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Hacker Finds Exploit In Chrome, Wins $60,000 From Google

Google has been very vigilant in improving the security and efficiency of it’s browser, Google Chrome, which now stands as the second most used browser around the world and may exceed Microsoft’s Internet Explorer not too later. A hacker has now found a serious exploit in the browser, while participating in Google’s Pwnium contest, a contest Google launched to entice the hackers to find vulnerabilities in Chrome. The reward for the feat was $60,000 and this has now gone to a Russian hacker.


The hacker who won the award for finding a Chrome exploit is a Russian security researcher, Seregey Glazunov. Sergey was able to show how the security sandbox of Chrome can be bypassed and then a user’s information be easily hacked and exploited.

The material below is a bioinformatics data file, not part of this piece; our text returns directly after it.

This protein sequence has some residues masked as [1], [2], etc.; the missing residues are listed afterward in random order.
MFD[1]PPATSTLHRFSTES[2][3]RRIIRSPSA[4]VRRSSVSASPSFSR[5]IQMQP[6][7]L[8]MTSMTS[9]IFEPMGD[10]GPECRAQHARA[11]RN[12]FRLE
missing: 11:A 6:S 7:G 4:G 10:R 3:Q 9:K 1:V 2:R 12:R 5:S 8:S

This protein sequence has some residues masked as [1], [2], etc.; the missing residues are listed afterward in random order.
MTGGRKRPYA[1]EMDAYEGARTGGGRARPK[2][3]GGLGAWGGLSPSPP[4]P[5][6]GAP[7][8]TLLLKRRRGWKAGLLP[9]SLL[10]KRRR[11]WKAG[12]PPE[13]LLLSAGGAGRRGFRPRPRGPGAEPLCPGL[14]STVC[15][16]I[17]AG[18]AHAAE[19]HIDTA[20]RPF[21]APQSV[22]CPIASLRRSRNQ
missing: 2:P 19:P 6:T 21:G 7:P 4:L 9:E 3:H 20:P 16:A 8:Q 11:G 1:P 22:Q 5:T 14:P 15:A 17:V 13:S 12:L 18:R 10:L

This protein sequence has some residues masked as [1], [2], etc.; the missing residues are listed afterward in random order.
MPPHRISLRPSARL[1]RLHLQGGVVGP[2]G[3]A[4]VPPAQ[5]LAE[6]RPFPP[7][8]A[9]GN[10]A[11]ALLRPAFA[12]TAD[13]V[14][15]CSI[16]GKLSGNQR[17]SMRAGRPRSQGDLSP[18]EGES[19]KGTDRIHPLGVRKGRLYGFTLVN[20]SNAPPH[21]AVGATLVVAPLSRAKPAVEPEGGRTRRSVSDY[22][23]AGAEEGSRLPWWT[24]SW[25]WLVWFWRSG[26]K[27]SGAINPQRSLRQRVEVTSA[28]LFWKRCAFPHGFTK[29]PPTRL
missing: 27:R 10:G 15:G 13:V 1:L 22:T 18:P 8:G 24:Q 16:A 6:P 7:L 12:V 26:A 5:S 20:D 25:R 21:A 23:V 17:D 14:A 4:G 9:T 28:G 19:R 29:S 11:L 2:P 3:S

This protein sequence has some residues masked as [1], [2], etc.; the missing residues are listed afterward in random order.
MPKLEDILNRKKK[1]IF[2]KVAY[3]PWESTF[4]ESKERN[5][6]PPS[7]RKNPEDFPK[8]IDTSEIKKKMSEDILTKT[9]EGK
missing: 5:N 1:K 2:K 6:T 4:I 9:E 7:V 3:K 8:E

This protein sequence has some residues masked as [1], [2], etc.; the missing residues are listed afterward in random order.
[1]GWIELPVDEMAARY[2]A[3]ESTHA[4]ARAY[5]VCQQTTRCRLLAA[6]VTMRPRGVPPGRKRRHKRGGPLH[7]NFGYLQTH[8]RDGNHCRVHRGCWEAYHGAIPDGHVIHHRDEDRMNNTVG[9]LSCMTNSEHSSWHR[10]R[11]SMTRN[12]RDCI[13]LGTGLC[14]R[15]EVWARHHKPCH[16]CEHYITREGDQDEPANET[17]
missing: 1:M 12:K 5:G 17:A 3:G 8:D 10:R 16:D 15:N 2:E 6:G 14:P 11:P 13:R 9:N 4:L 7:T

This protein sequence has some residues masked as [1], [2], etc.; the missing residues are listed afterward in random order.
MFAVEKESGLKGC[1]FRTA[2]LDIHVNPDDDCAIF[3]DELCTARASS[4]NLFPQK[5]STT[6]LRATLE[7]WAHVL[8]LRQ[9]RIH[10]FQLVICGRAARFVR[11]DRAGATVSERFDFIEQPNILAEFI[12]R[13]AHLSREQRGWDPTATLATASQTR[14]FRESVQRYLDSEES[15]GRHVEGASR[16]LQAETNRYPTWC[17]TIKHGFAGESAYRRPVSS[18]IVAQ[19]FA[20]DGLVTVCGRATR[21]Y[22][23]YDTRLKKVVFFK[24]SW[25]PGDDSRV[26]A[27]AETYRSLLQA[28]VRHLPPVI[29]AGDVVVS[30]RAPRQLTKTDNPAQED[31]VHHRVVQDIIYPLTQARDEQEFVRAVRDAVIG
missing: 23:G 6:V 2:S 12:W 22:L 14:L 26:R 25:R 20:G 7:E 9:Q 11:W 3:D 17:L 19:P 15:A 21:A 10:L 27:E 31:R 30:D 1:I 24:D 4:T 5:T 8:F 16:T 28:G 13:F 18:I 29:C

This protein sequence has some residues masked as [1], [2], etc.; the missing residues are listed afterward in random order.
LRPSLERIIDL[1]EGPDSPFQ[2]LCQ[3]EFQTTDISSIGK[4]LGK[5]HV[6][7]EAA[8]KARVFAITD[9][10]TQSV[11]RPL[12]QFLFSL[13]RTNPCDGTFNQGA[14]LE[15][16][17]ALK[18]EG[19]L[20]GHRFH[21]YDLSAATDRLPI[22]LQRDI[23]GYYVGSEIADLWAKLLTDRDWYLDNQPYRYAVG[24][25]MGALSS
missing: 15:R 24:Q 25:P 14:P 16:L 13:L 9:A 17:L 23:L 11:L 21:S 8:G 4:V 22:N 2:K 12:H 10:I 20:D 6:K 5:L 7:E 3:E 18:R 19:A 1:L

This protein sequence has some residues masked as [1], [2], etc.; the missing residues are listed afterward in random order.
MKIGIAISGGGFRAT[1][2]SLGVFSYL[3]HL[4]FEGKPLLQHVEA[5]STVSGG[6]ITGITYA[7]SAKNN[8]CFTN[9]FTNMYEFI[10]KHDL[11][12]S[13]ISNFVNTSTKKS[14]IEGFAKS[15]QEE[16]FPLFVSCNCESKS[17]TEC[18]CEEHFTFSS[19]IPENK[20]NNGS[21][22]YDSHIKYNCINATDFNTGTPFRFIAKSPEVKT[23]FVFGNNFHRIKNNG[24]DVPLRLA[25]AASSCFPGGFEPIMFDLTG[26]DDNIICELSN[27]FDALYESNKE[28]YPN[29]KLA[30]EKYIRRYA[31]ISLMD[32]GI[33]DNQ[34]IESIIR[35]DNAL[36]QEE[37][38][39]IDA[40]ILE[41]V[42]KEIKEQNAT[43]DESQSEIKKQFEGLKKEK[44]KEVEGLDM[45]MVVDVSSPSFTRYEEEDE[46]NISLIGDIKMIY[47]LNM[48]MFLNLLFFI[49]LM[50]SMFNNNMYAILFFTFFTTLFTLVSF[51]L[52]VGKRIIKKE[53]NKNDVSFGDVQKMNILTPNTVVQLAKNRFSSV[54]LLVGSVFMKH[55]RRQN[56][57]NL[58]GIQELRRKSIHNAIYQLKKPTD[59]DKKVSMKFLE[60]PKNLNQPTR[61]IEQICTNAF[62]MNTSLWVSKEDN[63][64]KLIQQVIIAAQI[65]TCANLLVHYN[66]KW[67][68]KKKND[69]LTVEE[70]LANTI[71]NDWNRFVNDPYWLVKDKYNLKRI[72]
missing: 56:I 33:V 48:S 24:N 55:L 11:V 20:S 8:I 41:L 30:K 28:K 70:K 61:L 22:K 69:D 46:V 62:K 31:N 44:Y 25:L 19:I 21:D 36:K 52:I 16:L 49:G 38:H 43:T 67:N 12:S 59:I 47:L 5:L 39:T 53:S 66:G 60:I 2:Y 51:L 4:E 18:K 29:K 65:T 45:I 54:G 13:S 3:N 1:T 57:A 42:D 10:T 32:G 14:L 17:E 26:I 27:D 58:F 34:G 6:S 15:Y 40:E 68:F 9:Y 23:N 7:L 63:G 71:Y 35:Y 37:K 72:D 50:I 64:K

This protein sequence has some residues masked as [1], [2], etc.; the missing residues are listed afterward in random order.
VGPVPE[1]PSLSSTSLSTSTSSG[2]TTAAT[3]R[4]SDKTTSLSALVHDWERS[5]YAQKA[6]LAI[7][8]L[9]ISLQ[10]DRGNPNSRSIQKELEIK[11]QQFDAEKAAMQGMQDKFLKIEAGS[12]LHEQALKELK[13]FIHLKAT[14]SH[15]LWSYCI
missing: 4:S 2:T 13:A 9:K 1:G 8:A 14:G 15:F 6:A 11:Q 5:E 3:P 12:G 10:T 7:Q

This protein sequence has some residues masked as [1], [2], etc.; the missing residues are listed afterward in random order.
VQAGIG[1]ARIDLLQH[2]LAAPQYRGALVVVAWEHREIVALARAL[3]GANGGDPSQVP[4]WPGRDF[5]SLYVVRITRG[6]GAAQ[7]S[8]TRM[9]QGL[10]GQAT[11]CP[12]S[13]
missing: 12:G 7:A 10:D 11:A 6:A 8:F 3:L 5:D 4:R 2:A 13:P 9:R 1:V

Specifically, he was able to find a vulnerability in the browser which permitted remote code execution. This vulnerability can be used by hackers and cyber criminals to install nefarious software on a user’s computer and then phish away his crucial information.

According to the senior vice president of Google, “Looks like it qualifies as a ‘Full Chrome’ exploit, qualifying for a $60k reward. We’re working fast on a fix that we’ll push via auto-update.”  He further stated, “We launched Pwnium this year to encourage the security community to submit exploits for us to help make the web safer. We look forward to any additional submissions to make Chrome even stronger for our users.”

This is a manifest example of Google’s continued commitment in making Chrome the best browser for the users. Given a rather uncertain future for Firefox, one can say that the time when Chrome will top IE is not very far.

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